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Gazzetta Medica Italiana Archivio per le Scienze Mediche 2018 November;177(11):651-7

DOI: 10.23736/S0393-3660.17.03602-6

Copyright © 2017 EDIZIONI MINERVA MEDICA

language: English

Ifosfamide-induced karyomegalic interstitial nephritis in Ewing’s sarcoma and osteosarcoma: report of two cases

Olga BARALDI 1, Giorgia COMAI 1, Vania CUNA 1, Emanuela PALMERINI 2, Lorenzo GASPERONI 1, Anna L. CROCI CHIOCCHINI 1, Deborah MALVI 3, Benedetta FABBRIZIO 3, Daniele FERRARI 2, Gaetano LA MANNA 1

1 Unit of Nephrology, Dialysis and Renal Transplant, Department of Experimental Diagnostic and Specialty Medicine (DIMES), S. Orsola-Malpighi Hospital, University of Bologna, Bologna, Italy; 2 Unit of Chemotherapy, Rizzoli Orthopedic Institute, Bologna, Italy; 3 Department of Pathology, S. Orsola-Malpighi Hospital, University of Bologna, Bologna, Italy


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Ifosfamide (IFO) is a nitrogen mustard alkylating agent, commonly used in the treatment of pediatric solid tumors, including Ewing tumors, osteosarcoma, rhabdomyosarcoma, non-Hodgkin’s lymphoma, as well as acute lymphoblastic leukemia that can cause both acute and chronic kidney injury, with a wide spectrum of clinical manifestations up to end-stage renal disease requiring dialysis. We report two cases of young patients with diagnosis of Ewing’s sarcoma of the chest and ulnar osteosarcoma treated with polychemotherapy including IFO who developed kidney injury. Both patients had IFO-induced karyomegalic interstitial nephritis (KIN) with two different clinical presentations and histological pictures. One patient experienced acute kidney injury a few weeks following IFO chemotherapy, the other 6 months later. The histological examinations revealed interstitial nephritis and karyomegalic cells in both cases. One of them was treated with steroids until remission, the other one with stabilization of kidney function. IFO-induced KIN is a complication of IFO treatment that can be treated with steroids. In general, kidney damage is asymptomatic and renal biopsy is an essential tool in IFO-treated patients to achieve a correct diagnosis and avoid empirical attempts with inappropriate and potentially harmful drugs. IFO tubular toxicity is known but there are other factors, mainly genetic polymorphisms influencing drug metabolism that might increase the susceptibility to kidney damage. The two cases of IFO-induced KIN described here showed different presentations and outcomes.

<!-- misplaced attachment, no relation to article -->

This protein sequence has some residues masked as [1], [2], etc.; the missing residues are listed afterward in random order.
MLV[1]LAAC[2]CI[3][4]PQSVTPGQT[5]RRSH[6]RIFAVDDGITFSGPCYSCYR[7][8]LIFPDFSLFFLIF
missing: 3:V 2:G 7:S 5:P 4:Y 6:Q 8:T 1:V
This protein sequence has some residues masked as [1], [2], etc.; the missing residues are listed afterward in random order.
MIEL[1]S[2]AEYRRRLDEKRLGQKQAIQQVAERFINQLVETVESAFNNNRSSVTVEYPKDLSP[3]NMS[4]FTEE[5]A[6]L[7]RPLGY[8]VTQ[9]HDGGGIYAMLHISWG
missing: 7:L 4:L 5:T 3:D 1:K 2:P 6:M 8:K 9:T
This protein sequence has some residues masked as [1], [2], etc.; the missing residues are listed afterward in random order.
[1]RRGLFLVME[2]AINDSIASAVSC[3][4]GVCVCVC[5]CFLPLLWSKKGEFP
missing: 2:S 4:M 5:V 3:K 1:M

KEY WORDS: Ifosfamide - Acute kidney injury - Neoplasms - Interstitial nephritis

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